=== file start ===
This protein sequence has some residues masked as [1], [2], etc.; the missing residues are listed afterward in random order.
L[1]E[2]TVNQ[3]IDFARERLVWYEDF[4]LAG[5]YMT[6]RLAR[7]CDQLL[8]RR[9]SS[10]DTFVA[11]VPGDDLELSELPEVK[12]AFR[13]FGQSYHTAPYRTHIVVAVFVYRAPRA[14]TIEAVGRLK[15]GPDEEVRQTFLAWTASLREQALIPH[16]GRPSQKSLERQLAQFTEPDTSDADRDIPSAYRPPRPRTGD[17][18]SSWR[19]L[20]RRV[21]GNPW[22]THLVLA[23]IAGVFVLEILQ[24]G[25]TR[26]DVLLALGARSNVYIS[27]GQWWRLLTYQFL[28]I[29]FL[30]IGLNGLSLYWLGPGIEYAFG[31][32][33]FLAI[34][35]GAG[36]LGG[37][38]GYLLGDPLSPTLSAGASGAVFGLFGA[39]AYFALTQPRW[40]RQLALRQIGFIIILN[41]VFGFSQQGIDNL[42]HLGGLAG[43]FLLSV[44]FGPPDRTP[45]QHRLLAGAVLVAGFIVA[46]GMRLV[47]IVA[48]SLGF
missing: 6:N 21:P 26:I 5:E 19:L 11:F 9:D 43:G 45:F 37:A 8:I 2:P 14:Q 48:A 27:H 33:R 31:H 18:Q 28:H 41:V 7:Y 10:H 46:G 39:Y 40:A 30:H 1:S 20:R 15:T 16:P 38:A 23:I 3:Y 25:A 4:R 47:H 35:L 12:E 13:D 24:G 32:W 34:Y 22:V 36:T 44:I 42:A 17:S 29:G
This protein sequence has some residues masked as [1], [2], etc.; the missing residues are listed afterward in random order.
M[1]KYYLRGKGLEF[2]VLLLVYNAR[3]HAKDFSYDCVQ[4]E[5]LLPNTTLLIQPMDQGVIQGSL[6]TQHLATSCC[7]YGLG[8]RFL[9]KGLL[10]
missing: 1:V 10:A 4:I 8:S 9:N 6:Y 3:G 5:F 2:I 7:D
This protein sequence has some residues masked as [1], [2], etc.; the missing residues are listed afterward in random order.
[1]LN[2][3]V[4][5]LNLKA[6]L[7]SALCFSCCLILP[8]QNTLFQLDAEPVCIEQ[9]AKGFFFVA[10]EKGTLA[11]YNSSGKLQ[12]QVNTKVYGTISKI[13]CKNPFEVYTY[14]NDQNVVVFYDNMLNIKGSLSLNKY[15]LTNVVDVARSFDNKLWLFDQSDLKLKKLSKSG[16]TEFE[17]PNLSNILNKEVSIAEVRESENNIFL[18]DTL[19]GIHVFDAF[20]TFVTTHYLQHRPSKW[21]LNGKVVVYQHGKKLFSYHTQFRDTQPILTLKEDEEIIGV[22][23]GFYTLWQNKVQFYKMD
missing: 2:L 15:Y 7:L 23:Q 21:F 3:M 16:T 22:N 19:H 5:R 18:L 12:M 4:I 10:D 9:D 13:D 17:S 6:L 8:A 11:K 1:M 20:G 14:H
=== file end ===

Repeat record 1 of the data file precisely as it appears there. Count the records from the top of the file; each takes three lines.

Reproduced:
This protein sequence has some residues masked as [1], [2], etc.; the missing residues are listed afterward in random order.
L[1]E[2]TVNQ[3]IDFARERLVWYEDF[4]LAG[5]YMT[6]RLAR[7]CDQLL[8]RR[9]SS[10]DTFVA[11]VPGDDLELSELPEVK[12]AFR[13]FGQSYHTAPYRTHIVVAVFVYRAPRA[14]TIEAVGRLK[15]GPDEEVRQTFLAWTASLREQALIPH[16]GRPSQKSLERQLAQFTEPDTSDADRDIPSAYRPPRPRTGD[17][18]SSWR[19]L[20]RRV[21]GNPW[22]THLVLA[23]IAGVFVLEILQ[24]G[25]TR[26]DVLLALGARSNVYIS[27]GQWWRLLTYQFL[28]I[29]FL[30]IGLNGLSLYWLGPGIEYAFG[31][32][33]FLAI[34][35]GAG[36]LGG[37][38]GYLLGDPLSPTLSAGASGAVFGLFGA[39]AYFALTQPRW[40]RQLALRQIGFIIILN[41]VFGFSQQGIDNL[42]HLGGLAG[43]FLLSV[44]FGPPDRTP[45]QHRLLAGAVLVAGFIVA[46]GMRLV[47]IVA[48]SLGF
missing: 6:N 21:P 26:I 5:E 19:L 11:F 9:D 43:G 45:F 37:A 8:I 2:P 14:Q 48:A 27:H 33:R 31:H 18:Q 28:H 41:V 7:Y 10:H 46:G 39:Y 40:A 30:H 1:S 20:R 15:T 16:P 38:A 23:I 3:Y 25:A 4:R 47:H 35:L 12:E 13:D 24:G 32:W 34:Y 22:V 36:T 44:I 42:A 17:S 29:G